A few weeks ago, here in the US, a cyber-attack sent frenzied people up and down the east coast to wait in long lines at gas stations. A gasoline pipeline operator had become victim to a ransomware attack and, in an abundance of caution, they shut down the pipeline.
We read about these attacks all the time. Sometimes it’s an individual whose finances were ruined. Sometimes it’s a small company, a government agency and sometime, as was the case with Colonial Pipeline, an attack effects millions of people.
At the University of Pittsburgh, people operating a youth cyber-camp is trying to educate the resources we will need to combat these threats in the future:
“The only thing standing between a critical computing system and a nefarious hacker is you, a cybersecurity guru. Without your unwavering dedication, the entire system can be breached. The damage can range from data and financial losses to the crippling of an entire U.S. industry. Will you keep us safe?”
But, it’s more than just a training ground for future cyber-crime-fighters. In addition to the goal of getting young people interested in a career in a field that is in the national interest, this program is also helping the community.
Re: the above quote – “Seems like a lot of pressure to put on a teenager, but it’s the scenario that kids in Pitt’s AFA CyberCamp tackle during a week of fun, learning, and personal challenge. Coordinated through the Institute for Cyber Law, Policy, and Security (Pitt Cyber) and Pitt Information Technology, CyberCamp is based on the Air Force Association CyberPatriot curriculum. For Pitt Cyber, the program is about more than giving tech-minded high schoolers a good time while exposing them to cybersecurity concepts. It’s also about reaching out to a diverse group of students to raise awareness and create a path to cybersecurity careers, which also helps develop Western PA’s tech industry pipeline.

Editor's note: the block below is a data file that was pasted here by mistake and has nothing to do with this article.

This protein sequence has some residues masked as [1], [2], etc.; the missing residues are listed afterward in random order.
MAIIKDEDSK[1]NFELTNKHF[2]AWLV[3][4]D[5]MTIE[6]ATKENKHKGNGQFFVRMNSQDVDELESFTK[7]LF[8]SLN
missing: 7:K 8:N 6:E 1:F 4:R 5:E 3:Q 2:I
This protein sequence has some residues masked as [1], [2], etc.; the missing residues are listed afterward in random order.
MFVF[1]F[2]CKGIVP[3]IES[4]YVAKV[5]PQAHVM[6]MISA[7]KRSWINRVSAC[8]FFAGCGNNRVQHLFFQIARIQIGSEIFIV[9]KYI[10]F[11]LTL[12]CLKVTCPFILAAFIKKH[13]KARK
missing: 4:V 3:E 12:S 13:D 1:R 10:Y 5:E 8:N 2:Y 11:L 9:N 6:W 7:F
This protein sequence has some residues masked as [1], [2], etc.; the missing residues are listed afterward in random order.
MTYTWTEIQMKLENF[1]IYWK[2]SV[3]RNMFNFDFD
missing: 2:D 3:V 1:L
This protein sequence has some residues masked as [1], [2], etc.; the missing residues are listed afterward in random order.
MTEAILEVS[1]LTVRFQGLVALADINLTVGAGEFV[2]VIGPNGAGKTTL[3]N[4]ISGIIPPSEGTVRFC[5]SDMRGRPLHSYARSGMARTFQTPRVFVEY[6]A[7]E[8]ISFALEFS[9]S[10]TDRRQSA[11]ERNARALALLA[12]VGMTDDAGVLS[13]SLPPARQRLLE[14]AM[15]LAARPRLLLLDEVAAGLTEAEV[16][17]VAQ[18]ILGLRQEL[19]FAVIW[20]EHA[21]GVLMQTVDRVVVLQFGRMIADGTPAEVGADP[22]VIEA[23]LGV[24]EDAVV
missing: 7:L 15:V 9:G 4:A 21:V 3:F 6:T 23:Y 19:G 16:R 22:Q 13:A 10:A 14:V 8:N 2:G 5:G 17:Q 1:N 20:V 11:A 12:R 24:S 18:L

For underprivileged kids with limited access to technology and girls trying to overcome the gender gap in computing, a career in IT can seem unattainable. CyberCamp is trying to change that. Each year, it strives to bridge the digital divide by attracting a diverse set of students and staff.”
I encourage you to read the entire article. Kids, kids who have never lived a day without being in the presence of technology, will be the best weapons we bring to bear on techno-criminals. If, at the same time as we are educating these future crime-fighters, we can also give underprivileged children access to good careers, we can change their lives. Note: while my article is from Pitt News, this is a national program sponsored by the Air Force Association.
The “We are the World” Blogfest continues, well into its third year. This blogfest’s goal is to spread the message of light, hope and love in today’s world. We are challenging all participants to share the positive side of humanity. We hope to share the stories that show kindness, compassion, hope, overcoming challenges and in general, the impressive resilience of the human spirit. Click HERE for more information, guidelines and the hosts for this month’s event. Click HERE to visit the #WATWB Community Facebook page.